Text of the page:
The high school opened just last year, and its IT system is based on Mandriva servers and Ubuntu desktops, supporting Moodle, Open Office and (most important) any client the kids want to bring in.
Open Systems Software of Auckland was the project's system integrator, and presented its solution at a Linux conference last week.
In their presentation they noted that when the school moves to new quarters later this year its server rack, designed to hold 48 servers, will instead need only four. The system also took less time to build than a Microsoft system would have, the school said.
One thing that makes this a political story, down under, is that under the nation's contract with Microsoft the software giant still gets paid for Albany's Microsoft software even though it's not being used.
New Zealand's opposition Labour Party has not yet commented on the Albany situation, but New Zealand is a relatively small country, and Labour's blog hasn't been updated since last December 9. (New Zealand has about twice the population of its namesake, which is part of Denmark.)
(CORRECTION: A reader correctly notes the country takes its name from Zeeland, a Dutch province now home to 300,000, rather than the Danish island of Zealand. Wikipedia says the Dutch explorer Abel Tasman called the place Staten Landt. The Maori name for New Zealand is Aotearoa. My apologies, and thanks for encouraging the exploration.)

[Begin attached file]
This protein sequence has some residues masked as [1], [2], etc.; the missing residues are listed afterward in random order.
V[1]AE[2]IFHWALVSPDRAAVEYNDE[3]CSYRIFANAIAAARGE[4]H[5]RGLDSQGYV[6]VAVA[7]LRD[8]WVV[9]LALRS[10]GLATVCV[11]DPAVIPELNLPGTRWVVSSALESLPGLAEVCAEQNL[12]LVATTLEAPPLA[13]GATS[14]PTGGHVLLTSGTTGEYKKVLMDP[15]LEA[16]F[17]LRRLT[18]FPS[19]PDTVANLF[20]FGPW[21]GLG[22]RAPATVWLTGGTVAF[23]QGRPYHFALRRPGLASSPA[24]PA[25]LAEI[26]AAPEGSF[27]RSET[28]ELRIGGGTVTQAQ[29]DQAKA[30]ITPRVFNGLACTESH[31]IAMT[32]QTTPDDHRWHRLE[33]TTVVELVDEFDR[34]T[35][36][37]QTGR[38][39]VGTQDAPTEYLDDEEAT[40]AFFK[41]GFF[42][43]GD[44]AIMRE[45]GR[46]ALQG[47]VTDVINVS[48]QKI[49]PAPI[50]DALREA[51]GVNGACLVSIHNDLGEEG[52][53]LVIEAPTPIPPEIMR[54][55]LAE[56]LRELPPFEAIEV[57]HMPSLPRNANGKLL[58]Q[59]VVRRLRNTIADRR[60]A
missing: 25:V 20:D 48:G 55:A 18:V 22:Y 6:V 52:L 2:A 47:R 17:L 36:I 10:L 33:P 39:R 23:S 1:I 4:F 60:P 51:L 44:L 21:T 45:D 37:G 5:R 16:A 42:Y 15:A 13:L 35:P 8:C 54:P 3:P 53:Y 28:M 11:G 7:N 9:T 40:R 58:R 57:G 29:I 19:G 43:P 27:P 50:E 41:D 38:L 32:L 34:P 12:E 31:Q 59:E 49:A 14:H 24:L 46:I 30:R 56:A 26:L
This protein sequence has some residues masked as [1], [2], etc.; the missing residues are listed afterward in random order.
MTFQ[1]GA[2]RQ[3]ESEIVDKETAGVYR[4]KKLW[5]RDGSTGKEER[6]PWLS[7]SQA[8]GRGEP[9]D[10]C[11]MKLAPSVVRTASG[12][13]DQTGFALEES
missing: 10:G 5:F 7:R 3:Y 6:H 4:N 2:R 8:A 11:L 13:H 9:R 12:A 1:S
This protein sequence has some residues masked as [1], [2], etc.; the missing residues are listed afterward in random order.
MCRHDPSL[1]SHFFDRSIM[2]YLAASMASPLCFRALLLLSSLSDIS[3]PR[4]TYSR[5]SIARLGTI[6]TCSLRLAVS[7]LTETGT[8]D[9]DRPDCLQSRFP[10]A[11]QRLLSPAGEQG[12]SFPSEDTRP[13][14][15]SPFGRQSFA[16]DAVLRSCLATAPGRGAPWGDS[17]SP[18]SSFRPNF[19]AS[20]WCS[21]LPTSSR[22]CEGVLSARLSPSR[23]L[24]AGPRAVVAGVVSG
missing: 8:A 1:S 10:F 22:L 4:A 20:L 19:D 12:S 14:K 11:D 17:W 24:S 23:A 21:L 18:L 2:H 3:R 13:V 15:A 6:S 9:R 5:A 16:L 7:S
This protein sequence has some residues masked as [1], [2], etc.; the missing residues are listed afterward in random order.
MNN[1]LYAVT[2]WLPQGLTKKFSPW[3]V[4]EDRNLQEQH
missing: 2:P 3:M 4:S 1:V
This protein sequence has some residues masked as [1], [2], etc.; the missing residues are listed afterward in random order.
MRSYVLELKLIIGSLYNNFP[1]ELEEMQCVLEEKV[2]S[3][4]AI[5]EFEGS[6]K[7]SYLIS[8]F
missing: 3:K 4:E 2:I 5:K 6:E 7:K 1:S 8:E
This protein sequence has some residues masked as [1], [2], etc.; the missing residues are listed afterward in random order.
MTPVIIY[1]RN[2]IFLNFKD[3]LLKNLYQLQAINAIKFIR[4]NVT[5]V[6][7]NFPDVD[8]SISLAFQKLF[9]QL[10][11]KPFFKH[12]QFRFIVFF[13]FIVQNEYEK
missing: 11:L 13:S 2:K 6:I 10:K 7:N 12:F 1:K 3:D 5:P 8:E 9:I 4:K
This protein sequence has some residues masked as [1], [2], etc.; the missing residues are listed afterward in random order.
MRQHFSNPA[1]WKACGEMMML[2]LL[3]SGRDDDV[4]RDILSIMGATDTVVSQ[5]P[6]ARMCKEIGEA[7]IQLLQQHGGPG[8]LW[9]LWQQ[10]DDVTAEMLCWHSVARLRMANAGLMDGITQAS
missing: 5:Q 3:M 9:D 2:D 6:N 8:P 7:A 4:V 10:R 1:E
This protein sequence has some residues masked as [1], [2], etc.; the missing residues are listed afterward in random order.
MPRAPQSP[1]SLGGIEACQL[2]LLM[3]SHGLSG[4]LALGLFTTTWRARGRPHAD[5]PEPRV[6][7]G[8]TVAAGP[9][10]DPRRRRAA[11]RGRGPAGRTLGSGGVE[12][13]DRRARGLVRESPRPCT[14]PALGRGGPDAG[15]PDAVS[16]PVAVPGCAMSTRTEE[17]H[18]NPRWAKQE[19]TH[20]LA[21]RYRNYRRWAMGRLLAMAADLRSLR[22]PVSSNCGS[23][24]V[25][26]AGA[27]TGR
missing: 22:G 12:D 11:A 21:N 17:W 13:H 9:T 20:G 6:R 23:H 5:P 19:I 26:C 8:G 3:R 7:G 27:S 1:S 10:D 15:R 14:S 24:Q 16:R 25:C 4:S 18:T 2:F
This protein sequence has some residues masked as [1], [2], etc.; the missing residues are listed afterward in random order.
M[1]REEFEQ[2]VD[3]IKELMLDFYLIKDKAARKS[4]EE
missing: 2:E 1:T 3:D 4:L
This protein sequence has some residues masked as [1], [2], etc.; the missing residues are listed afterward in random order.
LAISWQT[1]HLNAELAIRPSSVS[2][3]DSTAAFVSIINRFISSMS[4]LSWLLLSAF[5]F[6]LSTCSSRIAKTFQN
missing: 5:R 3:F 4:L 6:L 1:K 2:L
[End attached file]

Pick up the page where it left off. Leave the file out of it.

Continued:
Hopefully this won't turn out like last week's New Zealand story. Open source activist Jeremy Allison joined the talkbacks there to note he's given the same talk about Microsoft attacking open source patents for years. (Are stories just louder there, in an Internet sense?)
In any case, the Albany story has blown away San Francisco Mayor Gavin Newsom's announcement of a new open source policy for the city, under which departments must "consider open source software" in developing new applications.
Maybe if he'd announced it in New Zealand.